If you don’t meet a Blue Book listing, you may still be approved for disability benefits via a medical vocational allowance. The SSA reviews your RFC form to evaluate how arthritis limits your daily activities and will grant you benefits if the impairment is significant. Medical vocational allowances are intended to make benefits available to disabled individuals who did not meet a listing.

    For more information about qualifying for disability benefits when you are living with any type of arthritis, visit the SSA’s website, contact your closest SSA office, or call 1-800-772-1213. Arthritis can be challenging to cope with, but regular monthly payments will ease your financial burden and cover your medical costs as you improve your quality of life.





    Tuesday, December 13, 2016

    Med Switch - Take 5

    After a long heart to heart with doc yesterday, he did an exam then checked the markers on my blood work and slipped into his office for about 5 minutes. Upon his return suggested that, after comparing my blood work, swelling, CRP, etc, that we try Cimzia. I had started my visit with inquiring about switching to Actemra injections. He said that if I was dead set on them that we could go that way but if the Actemra infusions weren't working well that he was reluctant to go with Actemra injections. I understood his logic, besides ... he is the doctor.
     
    So I started off with a double injection yesterday at the rheumatologist office and they sent my prescription off to my drug provider with my health insurance. I checked and Cimzia is on the specialty drug list so there won't be any complications there. I was disappointed that Cimzia does not come in a pen kit, just a syringe. I was quite pleased with the fact that Cimzia does not sting nearly as bad as Humira when injected. Cimzia is a Tumor Necrosis Factor (TNF) blocker used to treat moderate to severe rheumatoid arthritis (RA), psoriatic arthritis (PsA) and ankylosing spondylitis (AS). Of course it comes with the proverbial kitchen sink full of side effects.  

    I can now add another face to the totem pole of failures for me with my 14 years of living with RA. Add Actemra to the list with Enbrel, Orencia and Humira as no longer effective for me. One thing that is stuck in the back of my mind though is I was only on Actemra for 15 months. I hope that doesn't indicate that my body is getting better at defending itself against RA drugs. I guess all I can do is ride this new train as far as it will take me.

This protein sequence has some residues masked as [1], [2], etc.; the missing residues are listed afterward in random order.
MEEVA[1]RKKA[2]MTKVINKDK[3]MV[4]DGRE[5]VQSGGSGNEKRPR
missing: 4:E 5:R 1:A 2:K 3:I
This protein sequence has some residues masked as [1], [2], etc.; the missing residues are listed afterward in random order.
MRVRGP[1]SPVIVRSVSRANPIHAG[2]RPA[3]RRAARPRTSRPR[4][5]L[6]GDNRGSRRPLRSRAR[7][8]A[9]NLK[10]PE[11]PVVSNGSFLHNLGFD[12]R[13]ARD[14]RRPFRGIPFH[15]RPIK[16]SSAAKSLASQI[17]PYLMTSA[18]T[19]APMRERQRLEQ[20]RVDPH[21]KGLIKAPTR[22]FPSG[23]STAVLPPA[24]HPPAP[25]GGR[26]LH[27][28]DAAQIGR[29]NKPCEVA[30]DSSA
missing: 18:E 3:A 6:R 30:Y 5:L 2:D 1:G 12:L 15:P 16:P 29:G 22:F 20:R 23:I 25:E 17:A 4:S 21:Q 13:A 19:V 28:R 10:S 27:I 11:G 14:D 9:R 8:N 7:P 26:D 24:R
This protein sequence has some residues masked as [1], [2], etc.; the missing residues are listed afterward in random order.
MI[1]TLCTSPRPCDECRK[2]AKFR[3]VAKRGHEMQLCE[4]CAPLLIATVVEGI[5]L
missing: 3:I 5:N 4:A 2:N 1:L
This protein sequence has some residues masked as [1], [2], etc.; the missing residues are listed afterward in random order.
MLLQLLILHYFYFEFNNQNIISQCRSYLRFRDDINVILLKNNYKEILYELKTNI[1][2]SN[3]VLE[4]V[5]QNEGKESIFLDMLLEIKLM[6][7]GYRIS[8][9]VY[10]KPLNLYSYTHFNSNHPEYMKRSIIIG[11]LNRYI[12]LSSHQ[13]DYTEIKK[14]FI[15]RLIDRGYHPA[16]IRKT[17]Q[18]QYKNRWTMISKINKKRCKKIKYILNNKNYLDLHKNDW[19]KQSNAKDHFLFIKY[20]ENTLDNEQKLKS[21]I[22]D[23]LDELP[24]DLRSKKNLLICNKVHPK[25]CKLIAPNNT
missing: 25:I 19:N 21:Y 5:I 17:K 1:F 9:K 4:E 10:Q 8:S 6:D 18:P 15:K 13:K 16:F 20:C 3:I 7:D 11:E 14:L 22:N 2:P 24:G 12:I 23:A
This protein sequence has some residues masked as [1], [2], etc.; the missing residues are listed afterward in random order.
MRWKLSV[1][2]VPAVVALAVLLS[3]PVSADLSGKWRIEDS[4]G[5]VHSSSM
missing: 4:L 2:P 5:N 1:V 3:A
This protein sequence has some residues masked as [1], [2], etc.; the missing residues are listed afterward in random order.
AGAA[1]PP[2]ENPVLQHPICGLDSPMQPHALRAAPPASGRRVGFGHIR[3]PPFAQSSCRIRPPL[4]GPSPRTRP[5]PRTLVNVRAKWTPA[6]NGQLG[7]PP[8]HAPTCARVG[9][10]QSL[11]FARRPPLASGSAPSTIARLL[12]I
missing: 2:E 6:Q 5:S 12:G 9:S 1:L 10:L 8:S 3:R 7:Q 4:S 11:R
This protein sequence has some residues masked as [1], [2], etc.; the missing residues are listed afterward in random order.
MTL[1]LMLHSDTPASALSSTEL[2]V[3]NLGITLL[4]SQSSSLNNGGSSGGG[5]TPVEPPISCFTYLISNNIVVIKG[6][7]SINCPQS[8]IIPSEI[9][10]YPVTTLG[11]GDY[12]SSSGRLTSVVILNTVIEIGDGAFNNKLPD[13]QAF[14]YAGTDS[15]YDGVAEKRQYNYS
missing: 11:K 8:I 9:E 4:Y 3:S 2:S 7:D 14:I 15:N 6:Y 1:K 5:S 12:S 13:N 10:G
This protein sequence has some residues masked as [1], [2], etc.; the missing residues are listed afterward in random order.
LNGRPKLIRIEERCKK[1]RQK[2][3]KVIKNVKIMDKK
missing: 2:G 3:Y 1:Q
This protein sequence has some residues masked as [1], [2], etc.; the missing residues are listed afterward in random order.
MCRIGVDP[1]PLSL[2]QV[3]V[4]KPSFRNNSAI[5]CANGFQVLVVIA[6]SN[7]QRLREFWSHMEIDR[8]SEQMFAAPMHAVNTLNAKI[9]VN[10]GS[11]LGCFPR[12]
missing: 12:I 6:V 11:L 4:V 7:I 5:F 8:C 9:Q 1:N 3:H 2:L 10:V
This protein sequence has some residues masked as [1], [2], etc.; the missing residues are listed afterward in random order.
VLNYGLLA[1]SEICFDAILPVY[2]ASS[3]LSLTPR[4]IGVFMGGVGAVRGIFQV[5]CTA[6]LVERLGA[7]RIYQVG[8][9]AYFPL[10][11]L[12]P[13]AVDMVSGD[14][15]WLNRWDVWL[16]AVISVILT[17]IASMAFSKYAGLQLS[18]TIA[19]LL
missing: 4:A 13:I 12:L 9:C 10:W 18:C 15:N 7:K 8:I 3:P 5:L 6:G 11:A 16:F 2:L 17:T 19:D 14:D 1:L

I would like to wish everyone a Merry Christmas and a Happy (and pain free) New Year!

     
     

    Tuesday, December 6, 2016

    I Was Hoping For Better

    This is a post that I have been putting off for quite a while.
     
    RA has not been kind to me this year, actually starting late last year. I switched meds hoping for a miracle drug to come help me ... that didn't happen. I have adjusted my eating, I still walk everyday and do some light weights when possible. I have cut way back on soft drinks (my single vice that I still have) and drink mostly water and vegetable juice now. All for nothing, I continue to struggle and haven't rode over 1000 miles all year long. Truthfully, probably closer to about 600 miles. I sold one bike in September and I now have my only bike left for sale.
     
    I felt this day was coming so I plunged myself back into photography early this spring to have something to occupy my mind and time. Riding has been a huge part of my life since I was 10. While photography has worked to some degree, it sure doesn't take the place of getting away from everything on a bike for 5 or 6 hours. Strangely I am semi-okay with selling my bike and moving on.
     
    Now for the next stage ... I am struggling to survive at work as well. So much so that I am starting to look in to disability. I have a rheumatologist appointment next week and will talk further with my doc about it and the possibility of another med doing more for me. I will also have a guest post by Deanna Power, she works with Disability Benefits Help and can offer some insight into how to apply for disability.
     
    I am in the early stages of starting a photography blog or maybe converting this blog to photography, not sure yet ... still kicking it around for now. I truly hope that all of you are doing good in the fight against RA. It's not easy, it's not fun but we must continue on!